“99 Ways to Drive Your Child Sane” by Brita St.Clair is one of my favorite parenting books for kids with attachment issues.
If you’re living with a child with attachment issues you will understand when I say that there are days when you just want to scream or pull your hair out. You are not sure if your child is insane, if you are, or both. You think there is no way you are going to make it through the day. You have had all you can take of the lying, stealing, destruction, food hoarding, or all of the above.
99 Ways takes a humorous look at a way to change things up and make you laugh, make your child laugh, or both. There is a disclaimer in the back of the book and it is one that should be taken to heart.
“In no way are these suggestions meant to be used for humiliation, degradation or revenge or punishment for a child!”
This book is not about humiliating your child, but instead having some fun and keeping things light when it feels like anything but fun. That being said, here are a few of my favorites.
#4 – For a particularly snotty kid, hand them a tissue every time you walk past. Your child will probably pretend you are nuts, but they know what you mean.
#22 – I forgot about this one, but I will be using it soon. I have two kids who never stop talking. With my son, Sammy, it’s to avoid thinking. With my daughter, Hannah, it is partially wanting to be the center of attention, and because she is a very social child. When your child is driving you up a wall with the endless chatter, pretend to spot a fly and then chase it. You can pretend to kill it and eat it if you can get away with it.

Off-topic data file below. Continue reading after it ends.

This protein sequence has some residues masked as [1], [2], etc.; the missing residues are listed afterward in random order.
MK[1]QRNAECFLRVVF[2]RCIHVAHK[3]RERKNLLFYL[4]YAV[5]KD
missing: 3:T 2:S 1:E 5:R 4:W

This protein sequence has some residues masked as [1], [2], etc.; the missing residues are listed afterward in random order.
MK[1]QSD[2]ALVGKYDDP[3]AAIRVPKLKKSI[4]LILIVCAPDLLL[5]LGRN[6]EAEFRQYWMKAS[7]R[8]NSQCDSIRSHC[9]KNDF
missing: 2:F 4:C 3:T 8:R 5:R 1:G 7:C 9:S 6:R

#40 – For whining and tantrums – We do this one in our house. When your child starts to throw a tantrum or whine, show that you can do it better and whine or have a tantrum along with the child. I tell my kids that I can do it better, so they are not allowed to do it until they can do it better than me. It can be especially embarrassing when done in the middle of the grocery store, but I’m beyond caring what people think of me, and the only ones who don’t get it have never had kids, or haven’t been around kids in quite a while.
#60 – Who knows – Kids often answer “I don’t know” when asked a question, but with kids with attachment issues it can be a common answer to questions that you know your child knows the answer to. One thing with you learn quickly with kids with attachment issues to never ask a “Why” question, because you will never get a straight answer. The book’s suggestion is that when your child say “I don’t know” ask who does know. Is it the neighbor? The dog? The Sunday school teacher? We changed this one up with Hannah when she was a respite kid. She did “I don’t know” or shrugged her shoulders quite often, so we gave ourselves a point every time she did it. When she got to 50 “points” I baked a cake and we had a party and thanked her for not knowing.
You get the idea of how this book goes. Get a copy for your home and pull it out when you feel your sanity slipping and you need to have some fun with the insane things your child is doing. You can order a copy here. It will be a great addition to your parenting library.
Photo credit – Kelly L. Killian